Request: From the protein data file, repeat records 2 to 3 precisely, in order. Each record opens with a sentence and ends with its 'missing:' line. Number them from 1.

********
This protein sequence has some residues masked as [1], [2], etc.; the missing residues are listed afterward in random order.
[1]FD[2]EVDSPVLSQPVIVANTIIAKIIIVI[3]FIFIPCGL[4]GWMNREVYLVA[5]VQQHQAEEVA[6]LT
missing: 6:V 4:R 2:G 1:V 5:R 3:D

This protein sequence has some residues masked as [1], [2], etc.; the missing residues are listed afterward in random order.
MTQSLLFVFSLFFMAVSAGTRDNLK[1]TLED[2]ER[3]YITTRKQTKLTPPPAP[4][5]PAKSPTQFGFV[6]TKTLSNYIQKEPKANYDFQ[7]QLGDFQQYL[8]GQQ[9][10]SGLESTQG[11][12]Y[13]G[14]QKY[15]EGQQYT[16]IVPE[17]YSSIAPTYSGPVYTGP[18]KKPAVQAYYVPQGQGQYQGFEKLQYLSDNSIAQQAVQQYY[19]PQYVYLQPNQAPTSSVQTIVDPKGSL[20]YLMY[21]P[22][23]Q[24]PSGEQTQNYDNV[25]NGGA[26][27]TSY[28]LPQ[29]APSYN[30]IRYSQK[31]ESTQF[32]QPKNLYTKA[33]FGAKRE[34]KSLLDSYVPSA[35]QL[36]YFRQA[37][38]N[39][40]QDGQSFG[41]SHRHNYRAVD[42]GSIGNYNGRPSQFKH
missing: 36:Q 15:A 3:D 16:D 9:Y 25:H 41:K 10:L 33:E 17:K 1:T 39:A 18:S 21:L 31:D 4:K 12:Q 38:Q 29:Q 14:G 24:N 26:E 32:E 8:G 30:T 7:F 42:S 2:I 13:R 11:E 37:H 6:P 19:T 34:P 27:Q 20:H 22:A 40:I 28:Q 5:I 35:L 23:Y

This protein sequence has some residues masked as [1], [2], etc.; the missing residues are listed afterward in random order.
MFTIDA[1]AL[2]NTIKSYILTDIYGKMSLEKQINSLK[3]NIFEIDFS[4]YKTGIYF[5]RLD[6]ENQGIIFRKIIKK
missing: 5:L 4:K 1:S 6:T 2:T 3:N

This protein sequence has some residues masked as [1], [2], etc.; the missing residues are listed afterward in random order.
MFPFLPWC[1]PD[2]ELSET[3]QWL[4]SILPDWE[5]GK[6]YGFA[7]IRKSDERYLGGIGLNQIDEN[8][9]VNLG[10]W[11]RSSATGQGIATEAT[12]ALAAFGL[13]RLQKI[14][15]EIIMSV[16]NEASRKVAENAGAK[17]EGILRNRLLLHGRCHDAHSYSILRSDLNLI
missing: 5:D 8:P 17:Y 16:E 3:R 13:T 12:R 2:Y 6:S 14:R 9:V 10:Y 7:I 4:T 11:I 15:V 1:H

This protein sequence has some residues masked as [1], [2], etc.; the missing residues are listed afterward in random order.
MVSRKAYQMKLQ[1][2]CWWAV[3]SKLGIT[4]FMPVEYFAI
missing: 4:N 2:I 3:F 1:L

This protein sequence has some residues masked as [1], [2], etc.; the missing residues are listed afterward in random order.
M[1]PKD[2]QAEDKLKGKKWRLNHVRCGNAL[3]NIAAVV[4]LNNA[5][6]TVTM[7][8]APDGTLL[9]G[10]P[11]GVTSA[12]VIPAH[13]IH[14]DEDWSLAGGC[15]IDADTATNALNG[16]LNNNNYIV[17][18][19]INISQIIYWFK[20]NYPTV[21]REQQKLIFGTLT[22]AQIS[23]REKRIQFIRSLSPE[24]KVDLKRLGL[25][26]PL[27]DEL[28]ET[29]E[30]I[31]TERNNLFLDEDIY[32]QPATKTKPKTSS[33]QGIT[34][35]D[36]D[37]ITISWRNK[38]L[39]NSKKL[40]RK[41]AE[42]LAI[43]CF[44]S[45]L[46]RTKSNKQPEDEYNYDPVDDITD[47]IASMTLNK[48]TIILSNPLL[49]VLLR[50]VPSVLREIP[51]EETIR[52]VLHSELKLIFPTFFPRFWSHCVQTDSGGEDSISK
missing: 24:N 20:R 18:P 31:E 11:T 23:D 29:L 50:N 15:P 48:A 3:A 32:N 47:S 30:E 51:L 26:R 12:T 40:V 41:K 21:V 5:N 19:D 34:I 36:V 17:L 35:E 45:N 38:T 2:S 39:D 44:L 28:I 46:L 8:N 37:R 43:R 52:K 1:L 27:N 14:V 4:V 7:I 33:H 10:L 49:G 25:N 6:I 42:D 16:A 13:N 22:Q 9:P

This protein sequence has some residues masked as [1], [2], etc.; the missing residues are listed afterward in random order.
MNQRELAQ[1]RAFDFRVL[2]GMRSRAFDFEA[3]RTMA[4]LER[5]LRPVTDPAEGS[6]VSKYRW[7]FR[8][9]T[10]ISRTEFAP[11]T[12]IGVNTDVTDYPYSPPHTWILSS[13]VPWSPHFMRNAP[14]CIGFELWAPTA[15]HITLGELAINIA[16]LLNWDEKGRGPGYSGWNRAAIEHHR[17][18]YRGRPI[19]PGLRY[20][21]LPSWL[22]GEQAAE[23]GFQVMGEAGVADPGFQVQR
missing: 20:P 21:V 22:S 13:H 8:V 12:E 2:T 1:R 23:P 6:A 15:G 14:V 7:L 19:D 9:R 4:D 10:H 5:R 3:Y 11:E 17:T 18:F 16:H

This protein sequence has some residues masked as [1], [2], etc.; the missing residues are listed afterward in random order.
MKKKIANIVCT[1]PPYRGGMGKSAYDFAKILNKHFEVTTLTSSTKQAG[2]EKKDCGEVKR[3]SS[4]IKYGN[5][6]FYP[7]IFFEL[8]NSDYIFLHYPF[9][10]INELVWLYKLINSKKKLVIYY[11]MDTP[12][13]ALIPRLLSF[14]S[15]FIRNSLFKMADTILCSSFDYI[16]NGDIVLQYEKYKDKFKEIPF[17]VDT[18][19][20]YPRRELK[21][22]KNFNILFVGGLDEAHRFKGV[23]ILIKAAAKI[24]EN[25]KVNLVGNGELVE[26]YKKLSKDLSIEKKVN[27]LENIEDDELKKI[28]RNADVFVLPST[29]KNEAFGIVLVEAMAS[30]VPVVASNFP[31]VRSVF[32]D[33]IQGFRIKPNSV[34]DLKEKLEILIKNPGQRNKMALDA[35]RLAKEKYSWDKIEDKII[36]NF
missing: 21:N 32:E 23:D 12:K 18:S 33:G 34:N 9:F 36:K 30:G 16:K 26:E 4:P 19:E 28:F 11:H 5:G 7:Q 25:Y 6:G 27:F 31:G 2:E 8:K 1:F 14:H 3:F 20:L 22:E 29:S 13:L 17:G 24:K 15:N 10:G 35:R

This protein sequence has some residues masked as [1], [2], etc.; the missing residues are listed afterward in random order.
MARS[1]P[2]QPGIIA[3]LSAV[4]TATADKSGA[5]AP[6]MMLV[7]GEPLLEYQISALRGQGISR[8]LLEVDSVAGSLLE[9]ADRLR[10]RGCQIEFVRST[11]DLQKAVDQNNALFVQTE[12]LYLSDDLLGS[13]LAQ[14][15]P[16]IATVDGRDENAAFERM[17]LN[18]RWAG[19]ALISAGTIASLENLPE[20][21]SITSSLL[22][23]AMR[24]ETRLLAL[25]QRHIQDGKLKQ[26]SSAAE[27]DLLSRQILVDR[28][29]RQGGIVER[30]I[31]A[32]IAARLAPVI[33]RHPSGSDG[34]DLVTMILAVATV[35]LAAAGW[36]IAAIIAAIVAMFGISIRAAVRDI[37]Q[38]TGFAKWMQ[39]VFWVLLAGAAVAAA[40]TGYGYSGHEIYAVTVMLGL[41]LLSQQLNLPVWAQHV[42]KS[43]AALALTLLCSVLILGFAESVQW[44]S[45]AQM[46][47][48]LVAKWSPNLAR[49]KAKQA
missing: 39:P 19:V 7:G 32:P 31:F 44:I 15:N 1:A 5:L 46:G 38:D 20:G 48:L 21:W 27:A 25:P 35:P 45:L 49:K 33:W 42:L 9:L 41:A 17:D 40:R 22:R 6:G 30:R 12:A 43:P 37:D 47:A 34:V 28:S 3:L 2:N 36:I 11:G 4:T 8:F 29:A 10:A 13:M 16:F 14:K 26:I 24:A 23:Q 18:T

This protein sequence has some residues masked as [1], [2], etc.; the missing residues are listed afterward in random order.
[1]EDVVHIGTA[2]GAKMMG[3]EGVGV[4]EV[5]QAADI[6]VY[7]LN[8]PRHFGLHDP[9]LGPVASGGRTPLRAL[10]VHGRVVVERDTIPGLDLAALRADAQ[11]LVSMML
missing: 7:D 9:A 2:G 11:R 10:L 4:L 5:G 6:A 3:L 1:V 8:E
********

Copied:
This protein sequence has some residues masked as [1], [2], etc.; the missing residues are listed afterward in random order.
MTQSLLFVFSLFFMAVSAGTRDNLK[1]TLED[2]ER[3]YITTRKQTKLTPPPAP[4][5]PAKSPTQFGFV[6]TKTLSNYIQKEPKANYDFQ[7]QLGDFQQYL[8]GQQ[9][10]SGLESTQG[11][12]Y[13]G[14]QKY[15]EGQQYT[16]IVPE[17]YSSIAPTYSGPVYTGP[18]KKPAVQAYYVPQGQGQYQGFEKLQYLSDNSIAQQAVQQYY[19]PQYVYLQPNQAPTSSVQTIVDPKGSL[20]YLMY[21]P[22][23]Q[24]PSGEQTQNYDNV[25]NGGA[26][27]TSY[28]LPQ[29]APSYN[30]IRYSQK[31]ESTQF[32]QPKNLYTKA[33]FGAKRE[34]KSLLDSYVPSA[35]QL[36]YFRQA[37][38]N[39][40]QDGQSFG[41]SHRHNYRAVD[42]GSIGNYNGRPSQFKH
missing: 36:Q 15:A 3:D 16:D 9:Y 25:H 41:K 10:L 33:E 17:K 1:T 39:A 18:S 21:L 31:D 4:K 12:Q 38:Q 29:Q 14:G 24:N 26:E 32:E 8:G 30:T 7:F 42:S 2:I 13:R 11:E 37:H 6:P 19:T 34:P 27:Q 20:H 22:A 40:I 28:Q 5:I 35:L 23:Y

This protein sequence has some residues masked as [1], [2], etc.; the missing residues are listed afterward in random order.
MFTIDA[1]AL[2]NTIKSYILTDIYGKMSLEKQINSLK[3]NIFEIDFS[4]YKTGIYF[5]RLD[6]ENQGIIFRKIIKK
missing: 5:L 4:K 1:S 6:T 2:T 3:N